tobit now allows constraints.

tobit now has the other standard features that it always should have had, but that is just for completeness. You can, for instance, specify initial values.

See [R] tobit.

6. tpoisson, ul()

Existing estimation command tpoisson fits truncated Poisson models. It previously fit left-truncated models only. It now fits left-, right-, and both-truncated models. New option ul() specifies the upper truncation limit.

See [R] tpoisson.

7. Factor variables now work more like you would expect they would

Consider fitting a model with the terms

. est_command ... i.a i(2 3).a#i.b ...

What should happen? What happens now should be more in line with your expectations. i.a adds main-effect coefficients for each level of a, and the interaction i(2 3).a#i.b is restricted to a's levels 2 and 3.

What used to happen was rather more surprising. The entire RHS of the model was restricted to levels 2 and 3 of a.

8. One- and two-sample mean tests with clustered data

Existing command ztest has new option cluster() and other new options to account for clustering.

See [R] ztest.

9. One- and two-sample proportion tests with clustered data

Existing command prtest has new option cluster() and other new options to account for clustering.

See [R] prtest.

10. Note explaining interpretation of intercept when exponentiated coefficients reported

Many estimation commands report exponentiated coefficients, either by default or because you specified an option requesting the odds ratio, incidence rate ratio, hazard ratio, and so on. In those cases, Stata also reports the exponentiated intercept. This confuses some people, especially students. Stata now adds a note at the end of the output explaining the interpretation of the exponentiated intercept.

Notes also make clear which parameters are exponentiated.

11. ivtobit has improved convergence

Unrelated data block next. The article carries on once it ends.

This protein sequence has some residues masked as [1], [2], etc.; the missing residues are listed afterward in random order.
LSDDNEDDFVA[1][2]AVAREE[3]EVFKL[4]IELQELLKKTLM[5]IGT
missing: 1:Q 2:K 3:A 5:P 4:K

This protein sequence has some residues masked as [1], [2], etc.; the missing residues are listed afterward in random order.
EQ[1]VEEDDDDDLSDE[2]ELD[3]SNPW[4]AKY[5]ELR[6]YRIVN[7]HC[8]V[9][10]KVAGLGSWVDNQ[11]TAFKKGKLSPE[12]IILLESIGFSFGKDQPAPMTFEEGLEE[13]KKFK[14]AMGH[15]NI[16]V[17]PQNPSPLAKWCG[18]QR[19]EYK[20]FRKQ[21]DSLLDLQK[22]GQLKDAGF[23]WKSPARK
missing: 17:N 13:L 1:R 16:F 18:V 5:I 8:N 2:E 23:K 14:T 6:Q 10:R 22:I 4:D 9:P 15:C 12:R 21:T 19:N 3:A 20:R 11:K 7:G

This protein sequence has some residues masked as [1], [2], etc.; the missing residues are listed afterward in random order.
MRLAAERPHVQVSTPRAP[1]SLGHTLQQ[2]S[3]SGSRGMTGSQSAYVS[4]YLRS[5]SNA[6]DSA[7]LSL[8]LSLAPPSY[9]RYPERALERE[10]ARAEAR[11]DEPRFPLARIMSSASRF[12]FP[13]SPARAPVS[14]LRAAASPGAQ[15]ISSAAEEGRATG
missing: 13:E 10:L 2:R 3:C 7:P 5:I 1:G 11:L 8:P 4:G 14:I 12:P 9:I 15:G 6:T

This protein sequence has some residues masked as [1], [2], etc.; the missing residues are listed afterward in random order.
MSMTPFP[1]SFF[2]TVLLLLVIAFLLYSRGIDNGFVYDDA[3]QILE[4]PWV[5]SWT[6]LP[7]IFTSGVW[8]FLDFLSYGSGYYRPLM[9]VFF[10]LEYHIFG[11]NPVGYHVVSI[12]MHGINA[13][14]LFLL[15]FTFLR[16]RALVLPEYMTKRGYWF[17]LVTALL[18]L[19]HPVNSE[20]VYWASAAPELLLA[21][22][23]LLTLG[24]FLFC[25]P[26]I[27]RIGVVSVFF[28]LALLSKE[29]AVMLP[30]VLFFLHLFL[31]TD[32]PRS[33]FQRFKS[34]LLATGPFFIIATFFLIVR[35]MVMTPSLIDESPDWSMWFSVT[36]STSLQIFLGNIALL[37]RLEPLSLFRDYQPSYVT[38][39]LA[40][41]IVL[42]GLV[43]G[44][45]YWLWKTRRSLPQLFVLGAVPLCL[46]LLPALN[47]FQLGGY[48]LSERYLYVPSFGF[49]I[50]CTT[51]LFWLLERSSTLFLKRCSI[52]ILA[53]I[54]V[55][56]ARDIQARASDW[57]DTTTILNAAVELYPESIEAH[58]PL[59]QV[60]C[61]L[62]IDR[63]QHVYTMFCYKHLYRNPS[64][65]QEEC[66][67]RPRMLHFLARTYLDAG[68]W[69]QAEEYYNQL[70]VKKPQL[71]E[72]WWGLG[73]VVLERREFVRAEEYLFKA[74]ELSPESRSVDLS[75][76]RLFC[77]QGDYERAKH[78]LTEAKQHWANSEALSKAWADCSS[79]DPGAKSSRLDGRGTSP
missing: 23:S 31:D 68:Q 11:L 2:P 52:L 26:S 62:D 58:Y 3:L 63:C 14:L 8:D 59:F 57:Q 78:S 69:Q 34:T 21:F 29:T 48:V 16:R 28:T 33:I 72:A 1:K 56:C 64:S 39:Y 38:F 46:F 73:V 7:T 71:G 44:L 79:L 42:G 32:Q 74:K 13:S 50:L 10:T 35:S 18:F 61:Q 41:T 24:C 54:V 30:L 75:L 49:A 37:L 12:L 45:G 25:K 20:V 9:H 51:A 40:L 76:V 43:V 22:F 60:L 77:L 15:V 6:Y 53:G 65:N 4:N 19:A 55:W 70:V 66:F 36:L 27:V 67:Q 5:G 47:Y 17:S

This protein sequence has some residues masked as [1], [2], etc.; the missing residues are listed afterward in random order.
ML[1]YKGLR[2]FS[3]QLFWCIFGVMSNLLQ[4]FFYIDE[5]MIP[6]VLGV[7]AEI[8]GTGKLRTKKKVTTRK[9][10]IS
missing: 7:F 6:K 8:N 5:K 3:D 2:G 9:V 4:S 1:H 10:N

Existing estimation command ivtobit fits instrumental-variable tobit models. It now converges more reliably when there are two or more endogenous variables.

12. New dots() option with replication methods

Existing prefix commands bootstrap, jackknife, permute, and simulate have new option dots(#), which displays dots every # replications. This provides entertainment and confirmation that the command is still working during long runs.

See [R] bootstrap, [R] jackknife, [R] permute, and [R] simulate.

13. Option noskip renamed lrmodel

Existing estimation commands biprobit, heckman, heckprobit, hetprobit, and truncreg had option noskip, which presented the model test as a likelihood-ratio rather than the default Wald test. This option has been renamed lrmodel. The old option name continues to work. (There was a justification for the old name. Calculating the likelihood-ratio test requires fitting the constant-only model. noskip specified that fitting of that model not be skipped!)

14. hetprobit, waldhet (option rename)

Existing estimation command hetprobit fits heteroskedastic probit models. Existing option nolrtest has been renamed waldhet. It tests whether the variance is heteroskedastic. Old option nolrtest continues to work under version control.

See [R] hetprobit.

15. Stata names free parameters in fitted models differently

Free parameters are scalar parameters, variances, covariances, and the like that are part of the model being fit. A free parameter might be ln(sigma).

We have made a deep change in the internals of Stata. What does this mean for you? Not much. If a model fits free parameter /lnsigma, you can no longer refer to its value as _b[lnsigma:_cons]. You must refer to it as _b[/lnsigma]. You probably always referred to it that way. It involved less typing.

The renaming might matter in programs that you write; see the next item.

Old syntax is preserved under version control.

See [R] ml and see the next item.

16. Program your own models? ml uses the new free-parameter syntax

ml now allows and prefers that free parameters be specified as /name. You can no longer refer to them as if they were constant-only equations, which is to say name:_cons, except under version control.

As explained in the previous item, _b[/lnsigma] is no longer a shorthand for _b[lnsigma:_cons]. _b[/lnsigma] is its own thing. It is the free parameter named /lnsigma and not the constant term from equation lnsigma.

If you were using ml to fit your own maximum likelihood model, you might create /lnsigma thinking you were creating an equation named lnsigma. You are not. Now you are creating a single free parameter. If you want to create a constant-only equation, you must use (lnsigma:), which always meant to create an "equation" called lnsigma.